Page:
By G T Csanady,NetLibrary, Inc.
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Extra resources for Air-sea interaction: laws and mechanisms
Divergence brings air from above down to the interface, helping to keep boundary layers thin. We discuss these mechanisms of scalar transfer at the end of the next chapter after dealing with wind waves; here we merely note that molecular properties are likely to influence scalar property transfer to a greater degree than they do momentum transfer. Well above thin viscous or diffusive boundary layers, the influence of molecular properties should become imperceptible. Above the waves, in the constant stress layer, Reynolds fluxes of heat and humidity, w θ and w q , are (very nearly) equal to the mean interface fluxes Q i /ρa c pa and E/ρa : this is also a constant flux layer.
Upward temperature flux, w θ positive, results from a surface temperature θs higher than temperatures in the constant flux layer. As long as the corresponding buoyancy flux is small enough, the stability is nearly “neutral,” the properties of the turbulent flow remain as before, eddy size proportional to distance above the interface, friction velocity characterizing eddy motions. 55) = func (w θ , u ∗ , z). dz There are four variables in this equation and three units of length, time, and temperature.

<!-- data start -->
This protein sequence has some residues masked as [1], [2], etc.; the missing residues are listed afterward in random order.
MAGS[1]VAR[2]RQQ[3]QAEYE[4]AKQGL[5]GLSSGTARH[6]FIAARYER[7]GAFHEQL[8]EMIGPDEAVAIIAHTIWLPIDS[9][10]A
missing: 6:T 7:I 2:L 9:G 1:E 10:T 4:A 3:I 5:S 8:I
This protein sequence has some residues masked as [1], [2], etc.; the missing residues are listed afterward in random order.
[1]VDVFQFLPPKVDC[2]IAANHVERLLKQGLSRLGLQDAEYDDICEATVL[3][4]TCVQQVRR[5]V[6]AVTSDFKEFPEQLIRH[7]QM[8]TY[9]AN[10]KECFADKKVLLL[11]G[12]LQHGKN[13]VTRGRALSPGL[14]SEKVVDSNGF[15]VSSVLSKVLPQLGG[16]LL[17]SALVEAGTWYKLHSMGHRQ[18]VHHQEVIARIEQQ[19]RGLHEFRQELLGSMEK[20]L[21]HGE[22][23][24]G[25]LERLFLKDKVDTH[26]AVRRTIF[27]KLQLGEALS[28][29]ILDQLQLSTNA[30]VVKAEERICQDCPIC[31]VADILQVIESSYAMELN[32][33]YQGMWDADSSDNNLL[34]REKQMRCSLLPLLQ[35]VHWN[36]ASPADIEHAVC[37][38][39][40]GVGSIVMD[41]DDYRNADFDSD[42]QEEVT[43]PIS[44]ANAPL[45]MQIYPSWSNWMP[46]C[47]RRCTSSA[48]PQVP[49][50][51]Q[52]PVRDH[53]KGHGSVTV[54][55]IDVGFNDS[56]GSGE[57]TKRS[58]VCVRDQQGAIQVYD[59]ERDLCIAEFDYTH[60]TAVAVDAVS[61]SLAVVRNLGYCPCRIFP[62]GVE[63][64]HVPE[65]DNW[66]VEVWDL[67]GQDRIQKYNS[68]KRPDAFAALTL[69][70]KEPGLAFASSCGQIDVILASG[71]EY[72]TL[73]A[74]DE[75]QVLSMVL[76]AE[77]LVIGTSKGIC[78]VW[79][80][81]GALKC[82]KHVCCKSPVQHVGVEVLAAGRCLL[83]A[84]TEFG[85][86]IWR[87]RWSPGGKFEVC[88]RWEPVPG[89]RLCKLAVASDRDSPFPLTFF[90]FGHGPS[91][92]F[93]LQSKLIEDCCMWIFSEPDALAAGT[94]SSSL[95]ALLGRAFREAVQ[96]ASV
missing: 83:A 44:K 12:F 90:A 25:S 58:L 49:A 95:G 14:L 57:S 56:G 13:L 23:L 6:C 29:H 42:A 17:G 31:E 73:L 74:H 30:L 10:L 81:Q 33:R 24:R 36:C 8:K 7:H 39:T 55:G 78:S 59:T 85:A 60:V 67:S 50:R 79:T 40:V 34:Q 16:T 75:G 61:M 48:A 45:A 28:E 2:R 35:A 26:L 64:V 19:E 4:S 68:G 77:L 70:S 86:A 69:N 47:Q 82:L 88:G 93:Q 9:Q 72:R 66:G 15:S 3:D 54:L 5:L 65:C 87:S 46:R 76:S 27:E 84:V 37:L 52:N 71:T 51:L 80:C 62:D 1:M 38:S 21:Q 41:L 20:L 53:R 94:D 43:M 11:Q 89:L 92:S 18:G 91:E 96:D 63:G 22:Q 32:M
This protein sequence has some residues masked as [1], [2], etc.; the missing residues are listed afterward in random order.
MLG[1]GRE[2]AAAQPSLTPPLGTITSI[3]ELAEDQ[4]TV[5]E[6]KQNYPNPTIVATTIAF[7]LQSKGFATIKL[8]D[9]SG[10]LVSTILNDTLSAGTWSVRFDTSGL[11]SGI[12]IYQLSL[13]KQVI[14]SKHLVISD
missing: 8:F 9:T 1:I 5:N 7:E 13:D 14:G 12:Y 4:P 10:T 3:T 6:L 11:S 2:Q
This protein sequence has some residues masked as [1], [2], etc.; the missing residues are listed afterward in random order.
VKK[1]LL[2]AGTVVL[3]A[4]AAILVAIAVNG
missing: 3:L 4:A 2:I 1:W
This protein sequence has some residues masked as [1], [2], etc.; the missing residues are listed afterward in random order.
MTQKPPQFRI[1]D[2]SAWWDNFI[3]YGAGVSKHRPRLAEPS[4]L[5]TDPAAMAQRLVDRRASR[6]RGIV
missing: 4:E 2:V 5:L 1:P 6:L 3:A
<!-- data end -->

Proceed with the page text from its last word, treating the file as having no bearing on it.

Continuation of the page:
One other factor that may cause significant departures from Charnock’s law is “wave age,” quantified by C p /u ∗ . Field studies of wave age effects are of recent date, however, and the results have remained controversial for some time. 11 Logarithmic velocity distributions in light winds over “supersmooth” surfaces in Lake Michigan, observed by Portman (1960), compared with typical distributions over a smooth and rough solid surface. From Csanady (1974). , C p /u ∗ around 30). 37) supposedly valid within the range of C p /u ∗ from 4 to 14 or so.